- Elton John blasts Russia’s anti-gay laws during Moscow concert
- U.N.: Afghanistan slow to enforce law protecting women
- Heart cancels SeaWorld concert after ‘Blackfish’ documentary
- South Carolina sheriff refuses to lower American flag for Nelson Mandela
- South Africans hold day of prayer for Nelson Mandela
- Mandela not on life support in final hours, friend says
- Ukraine protesters topple, decapitate Lenin statue in Kiev
- Kim Jong-un’s uncle removed from North Korean state documentary
- Thailand crisis deepens as opposition quits Parliament
- Campbell Soup apologizes for SpaghettiOs’ Pearl Harbor tweet
By Brahma Chellaney
Beijing's creeping aggression signals a challenge to U.S. presence in the Asian Pacific
Independent voices from the The Washington Times Communities
Topic - Paul Clement
The U.S. Supreme Court is beginning a new term with controversial topics that offer the court's conservative majority the chance to move aggressively to undo limits on campaign contributions, undermine claims of discrimination in housing and mortgage lending, and allow for more government-sanctioned prayer.
The Supreme Court is trying to sort out a wrenching adoption case involving a American Indian child, a biological father who first renounced any interest in her, and adoptive parents who eventually were ordered to hand her over to the father.
Players' lawyer David Frederick also called the NFL's brain-injury committee "a sham" that spread misinformation. Frederick's remarks came in a pivotal hearing Tuesday in Philadelphia on lawsuits filed by about 4,200 former players and their families.
Gay marriage is on trial but it was the Obama administration facing the heat as the Supreme Court began the second of two days of landmark oral arguments on the constitutionality of gay marriage.
A divided federal appeals court in New York struck down the Defense of Marriage Act on Thursday as unconstitutional, joining an appeals court in Boston in rejecting the law that defines marriage as between a man and a woman.
It would be hard to top the historic significance of the term that just ended, but Supreme Court watchers say the justices will confront some momentous questions once again when their next term officially begins Monday.
Obamacare is doomed - all of it. Does that seem like a strong statement? Consider: What a few months ago was widely dismissed as impossible is now regarded as likely: a Supreme Court decision that overturns the law's central provision, the mandate to purchase health insurance.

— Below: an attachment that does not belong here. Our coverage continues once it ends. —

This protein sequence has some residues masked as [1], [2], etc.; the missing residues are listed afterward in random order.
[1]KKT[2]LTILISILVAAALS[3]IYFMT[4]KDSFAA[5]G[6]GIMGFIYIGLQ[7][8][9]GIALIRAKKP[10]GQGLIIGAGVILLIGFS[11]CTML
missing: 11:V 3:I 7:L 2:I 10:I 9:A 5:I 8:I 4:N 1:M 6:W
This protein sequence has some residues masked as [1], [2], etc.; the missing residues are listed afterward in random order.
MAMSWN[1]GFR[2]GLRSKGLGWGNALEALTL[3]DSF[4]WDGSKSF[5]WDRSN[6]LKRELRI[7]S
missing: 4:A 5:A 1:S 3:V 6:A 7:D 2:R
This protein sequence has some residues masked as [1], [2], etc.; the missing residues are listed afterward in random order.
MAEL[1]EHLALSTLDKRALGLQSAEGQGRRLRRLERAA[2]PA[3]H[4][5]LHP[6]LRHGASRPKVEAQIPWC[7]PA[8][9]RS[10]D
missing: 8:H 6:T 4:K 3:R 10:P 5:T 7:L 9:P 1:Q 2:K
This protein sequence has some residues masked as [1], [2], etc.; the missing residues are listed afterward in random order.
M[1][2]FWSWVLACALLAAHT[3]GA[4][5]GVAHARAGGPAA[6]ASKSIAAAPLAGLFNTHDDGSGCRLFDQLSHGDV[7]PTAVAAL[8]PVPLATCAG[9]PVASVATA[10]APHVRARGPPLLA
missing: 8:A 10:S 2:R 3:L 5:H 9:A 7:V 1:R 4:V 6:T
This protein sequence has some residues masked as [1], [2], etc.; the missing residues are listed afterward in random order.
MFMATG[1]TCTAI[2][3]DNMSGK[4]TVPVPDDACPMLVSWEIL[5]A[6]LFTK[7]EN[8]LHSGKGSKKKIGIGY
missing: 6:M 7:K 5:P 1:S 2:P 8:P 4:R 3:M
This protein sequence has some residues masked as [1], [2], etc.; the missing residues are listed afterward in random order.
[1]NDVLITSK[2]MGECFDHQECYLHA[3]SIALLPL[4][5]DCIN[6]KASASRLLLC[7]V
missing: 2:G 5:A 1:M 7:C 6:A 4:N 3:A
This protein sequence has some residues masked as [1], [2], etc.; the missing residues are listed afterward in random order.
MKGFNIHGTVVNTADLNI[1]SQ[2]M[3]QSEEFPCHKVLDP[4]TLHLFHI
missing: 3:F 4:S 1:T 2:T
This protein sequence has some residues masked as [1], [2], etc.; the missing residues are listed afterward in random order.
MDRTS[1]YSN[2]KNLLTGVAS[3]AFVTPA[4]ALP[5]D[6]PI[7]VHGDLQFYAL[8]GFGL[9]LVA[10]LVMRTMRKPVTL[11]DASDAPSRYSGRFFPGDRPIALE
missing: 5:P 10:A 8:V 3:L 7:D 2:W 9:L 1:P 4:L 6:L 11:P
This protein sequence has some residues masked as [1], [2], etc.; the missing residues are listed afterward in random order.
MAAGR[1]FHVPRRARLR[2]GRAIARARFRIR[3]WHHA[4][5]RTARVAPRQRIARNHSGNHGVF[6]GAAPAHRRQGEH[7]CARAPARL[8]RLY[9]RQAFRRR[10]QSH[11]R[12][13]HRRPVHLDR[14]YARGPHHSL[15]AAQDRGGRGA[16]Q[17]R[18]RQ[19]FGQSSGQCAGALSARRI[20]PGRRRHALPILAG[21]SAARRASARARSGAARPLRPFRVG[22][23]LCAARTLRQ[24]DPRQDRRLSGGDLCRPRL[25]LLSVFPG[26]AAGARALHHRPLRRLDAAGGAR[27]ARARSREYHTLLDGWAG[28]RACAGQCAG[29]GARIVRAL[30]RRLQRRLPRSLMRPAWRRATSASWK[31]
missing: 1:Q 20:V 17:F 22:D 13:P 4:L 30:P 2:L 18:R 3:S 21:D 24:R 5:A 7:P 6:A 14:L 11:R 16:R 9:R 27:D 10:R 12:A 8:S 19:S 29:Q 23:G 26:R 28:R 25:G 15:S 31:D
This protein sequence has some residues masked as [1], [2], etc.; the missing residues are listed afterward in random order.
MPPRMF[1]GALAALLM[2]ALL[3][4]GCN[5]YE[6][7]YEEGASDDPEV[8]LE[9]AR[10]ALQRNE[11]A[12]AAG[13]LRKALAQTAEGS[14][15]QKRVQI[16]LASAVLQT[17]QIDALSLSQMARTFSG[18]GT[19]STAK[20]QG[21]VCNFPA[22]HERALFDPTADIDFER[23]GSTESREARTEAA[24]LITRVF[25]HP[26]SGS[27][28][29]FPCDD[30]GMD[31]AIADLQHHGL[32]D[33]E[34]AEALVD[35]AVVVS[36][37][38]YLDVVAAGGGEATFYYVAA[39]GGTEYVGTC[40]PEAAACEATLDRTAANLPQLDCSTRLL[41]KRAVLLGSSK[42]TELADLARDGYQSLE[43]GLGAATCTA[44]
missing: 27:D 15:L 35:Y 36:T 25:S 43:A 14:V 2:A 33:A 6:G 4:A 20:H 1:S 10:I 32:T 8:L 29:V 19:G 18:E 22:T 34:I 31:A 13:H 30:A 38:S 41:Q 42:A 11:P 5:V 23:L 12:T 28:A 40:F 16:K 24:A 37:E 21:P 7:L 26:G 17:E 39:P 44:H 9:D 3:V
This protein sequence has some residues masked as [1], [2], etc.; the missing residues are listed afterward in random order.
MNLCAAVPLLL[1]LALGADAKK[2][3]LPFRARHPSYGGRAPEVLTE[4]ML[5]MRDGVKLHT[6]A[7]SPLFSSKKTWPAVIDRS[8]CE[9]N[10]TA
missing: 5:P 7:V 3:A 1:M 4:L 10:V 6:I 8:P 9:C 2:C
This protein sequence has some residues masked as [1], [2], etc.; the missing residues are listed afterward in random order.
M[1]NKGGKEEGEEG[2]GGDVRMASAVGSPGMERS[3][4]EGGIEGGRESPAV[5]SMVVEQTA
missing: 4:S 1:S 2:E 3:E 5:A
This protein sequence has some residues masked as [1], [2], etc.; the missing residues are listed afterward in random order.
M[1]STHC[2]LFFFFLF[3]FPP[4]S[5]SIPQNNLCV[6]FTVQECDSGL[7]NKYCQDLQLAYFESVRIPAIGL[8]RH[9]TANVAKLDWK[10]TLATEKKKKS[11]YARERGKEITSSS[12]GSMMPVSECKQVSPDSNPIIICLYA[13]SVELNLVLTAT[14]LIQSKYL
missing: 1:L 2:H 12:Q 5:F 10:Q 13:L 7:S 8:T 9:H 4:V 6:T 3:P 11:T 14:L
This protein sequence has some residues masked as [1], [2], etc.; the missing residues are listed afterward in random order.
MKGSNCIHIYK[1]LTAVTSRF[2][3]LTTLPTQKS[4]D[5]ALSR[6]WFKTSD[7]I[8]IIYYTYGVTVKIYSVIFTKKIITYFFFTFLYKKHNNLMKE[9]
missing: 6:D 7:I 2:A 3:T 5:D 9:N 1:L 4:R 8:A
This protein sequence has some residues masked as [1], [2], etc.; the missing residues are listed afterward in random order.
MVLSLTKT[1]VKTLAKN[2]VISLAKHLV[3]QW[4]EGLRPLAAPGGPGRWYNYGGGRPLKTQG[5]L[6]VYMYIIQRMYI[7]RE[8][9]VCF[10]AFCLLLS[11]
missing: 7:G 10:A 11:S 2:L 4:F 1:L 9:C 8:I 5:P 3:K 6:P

A three-judge federal appellate court heard arguments Wednesday on whether a 1996 federal law that defines marriage as the union of one man and one woman - thus denies marital benefits to gay couples married under state law - is constitutional.
Wrapping up a three-day marathon of oral arguments about President Obama's health care overhaul, the Supreme Court heard arguments Wednesday on whether the rest of the law can stand on its own if the justices were to strike down the individual mandate requiring Americans to purchase insurance.
Getting to the crux of challenges to President Obama's health care overhaul Tuesday, the Supreme Court spent the second day of oral arguments grappling over whether the government can require Americans to buy coverage — and making clear that they want the government to show limits to the newfound power it seeks.
The Obama administration is withholding medical and other benefits from same-sex spouses of military members, but Attorney General Eric H. Holder Jr. says he can no longer defend the law that authorizes the practice.
Minnesota Timberwolves forward Anthony Tolliver was watching back in March, when pro football players such as Tom Brady and Drew Brees announced they were disbanding their union and suing the NFL under antitrust law.
Thanks to the rule of law, Americans are not subject to the capricious rule of men. Instead, the laws apply equally to the high and the low alike. To achieve this end, the Founders separated powers and responsibilities within government, giving Congress the authority to make the laws and charging the president with the constitutionally imposed duty to "take care that the Laws be faithfully executed."
Gene Balas and Carlos Morales were facing health problems and crushing financial pressures plaguing many U.S. households when they decided to file bankruptcy as a married couple.
Judges on a federal appeals court panel on Wednesday repeatedly raised questions about President Obama's health care overhaul, expressing unease with the requirement that virtually all Americans carry health insurance or face penalties.
But Mr. Clement said each case also offers the court "an off-ramp," a narrower outcome that may be more in keeping with Chief Justice John G. Roberts Jr.'s stated desire for incremental decision-making that bridges the court's ideological divide.